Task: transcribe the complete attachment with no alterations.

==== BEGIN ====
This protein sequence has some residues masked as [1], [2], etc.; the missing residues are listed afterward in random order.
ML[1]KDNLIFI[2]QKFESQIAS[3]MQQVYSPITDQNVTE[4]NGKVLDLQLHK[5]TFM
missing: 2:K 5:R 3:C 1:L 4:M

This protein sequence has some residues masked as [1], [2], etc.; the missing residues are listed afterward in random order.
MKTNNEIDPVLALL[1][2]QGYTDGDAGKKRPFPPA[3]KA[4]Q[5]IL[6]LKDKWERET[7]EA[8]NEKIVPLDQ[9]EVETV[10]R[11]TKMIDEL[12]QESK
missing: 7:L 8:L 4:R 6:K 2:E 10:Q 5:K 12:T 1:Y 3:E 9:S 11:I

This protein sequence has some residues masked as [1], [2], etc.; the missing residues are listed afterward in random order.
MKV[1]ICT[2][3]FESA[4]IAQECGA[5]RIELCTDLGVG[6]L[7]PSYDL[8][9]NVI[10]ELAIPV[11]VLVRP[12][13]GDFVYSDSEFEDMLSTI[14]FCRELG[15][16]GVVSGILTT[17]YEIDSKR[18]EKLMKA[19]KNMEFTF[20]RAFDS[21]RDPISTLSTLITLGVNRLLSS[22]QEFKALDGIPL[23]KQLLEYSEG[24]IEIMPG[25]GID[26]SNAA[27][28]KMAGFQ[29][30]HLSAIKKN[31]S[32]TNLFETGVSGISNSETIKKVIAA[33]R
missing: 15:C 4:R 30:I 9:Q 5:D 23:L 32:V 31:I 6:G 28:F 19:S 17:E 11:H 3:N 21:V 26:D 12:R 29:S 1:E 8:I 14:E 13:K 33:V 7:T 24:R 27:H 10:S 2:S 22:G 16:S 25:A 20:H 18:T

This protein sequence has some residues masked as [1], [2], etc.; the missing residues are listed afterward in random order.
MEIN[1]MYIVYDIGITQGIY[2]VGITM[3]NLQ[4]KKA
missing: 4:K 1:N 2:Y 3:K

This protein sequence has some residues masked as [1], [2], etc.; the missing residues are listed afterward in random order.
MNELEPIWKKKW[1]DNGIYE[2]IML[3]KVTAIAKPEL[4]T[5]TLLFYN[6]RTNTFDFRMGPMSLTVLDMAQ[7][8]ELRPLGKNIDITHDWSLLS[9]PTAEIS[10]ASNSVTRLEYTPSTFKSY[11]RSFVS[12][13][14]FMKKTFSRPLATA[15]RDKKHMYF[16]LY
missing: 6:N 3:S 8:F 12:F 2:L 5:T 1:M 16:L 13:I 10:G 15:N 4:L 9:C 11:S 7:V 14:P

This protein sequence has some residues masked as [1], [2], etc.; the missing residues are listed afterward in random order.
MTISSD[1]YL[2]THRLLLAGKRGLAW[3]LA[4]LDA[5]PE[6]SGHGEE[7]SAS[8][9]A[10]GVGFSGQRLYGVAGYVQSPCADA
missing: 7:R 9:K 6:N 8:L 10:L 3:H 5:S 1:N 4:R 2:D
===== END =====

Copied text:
This protein sequence has some residues masked as [1], [2], etc.; the missing residues are listed afterward in random order.
ML[1]KDNLIFI[2]QKFESQIAS[3]MQQVYSPITDQNVTE[4]NGKVLDLQLHK[5]TFM
missing: 2:K 5:R 3:C 1:L 4:M

This protein sequence has some residues masked as [1], [2], etc.; the missing residues are listed afterward in random order.
MKTNNEIDPVLALL[1][2]QGYTDGDAGKKRPFPPA[3]KA[4]Q[5]IL[6]LKDKWERET[7]EA[8]NEKIVPLDQ[9]EVETV[10]R[11]TKMIDEL[12]QESK
missing: 7:L 8:L 4:R 6:K 2:E 10:Q 5:K 12:T 1:Y 3:E 9:S 11:I

This protein sequence has some residues masked as [1], [2], etc.; the missing residues are listed afterward in random order.
MKV[1]ICT[2][3]FESA[4]IAQECGA[5]RIELCTDLGVG[6]L[7]PSYDL[8][9]NVI[10]ELAIPV[11]VLVRP[12][13]GDFVYSDSEFEDMLSTI[14]FCRELG[15][16]GVVSGILTT[17]YEIDSKR[18]EKLMKA[19]KNMEFTF[20]RAFDS[21]RDPISTLSTLITLGVNRLLSS[22]QEFKALDGIPL[23]KQLLEYSEG[24]IEIMPG[25]GID[26]SNAA[27][28]KMAGFQ[29][30]HLSAIKKN[31]S[32]TNLFETGVSGISNSETIKKVIAA[33]R
missing: 15:C 4:R 30:I 9:Q 5:D 23:L 32:V 31:I 6:G 28:F 19:S 17:E 11:H 3:N 21:V 26:D 12:R 29:S 1:E 8:I 14:E 13:K 33:V 7:T 24:R 27:H 10:S 2:S 22:G 16:S 25:A 20:H 18:T

This protein sequence has some residues masked as [1], [2], etc.; the missing residues are listed afterward in random order.
MEIN[1]MYIVYDIGITQGIY[2]VGITM[3]NLQ[4]KKA
missing: 4:K 1:N 2:Y 3:K

This protein sequence has some residues masked as [1], [2], etc.; the missing residues are listed afterward in random order.
MNELEPIWKKKW[1]DNGIYE[2]IML[3]KVTAIAKPEL[4]T[5]TLLFYN[6]RTNTFDFRMGPMSLTVLDMAQ[7][8]ELRPLGKNIDITHDWSLLS[9]PTAEIS[10]ASNSVTRLEYTPSTFKSY[11]RSFVS[12][13][14]FMKKTFSRPLATA[15]RDKKHMYF[16]LY
missing: 6:N 3:S 8:F 12:F 2:L 5:T 1:M 16:L 13:I 10:G 15:N 4:L 9:C 11:S 7:V 14:P

This protein sequence has some residues masked as [1], [2], etc.; the missing residues are listed afterward in random order.
MTISSD[1]YL[2]THRLLLAGKRGLAW[3]LA[4]LDA[5]PE[6]SGHGEE[7]SAS[8][9]A[10]GVGFSGQRLYGVAGYVQSPCADA
missing: 7:R 9:K 6:N 8:L 10:L 3:H 5:S 1:N 4:R 2:D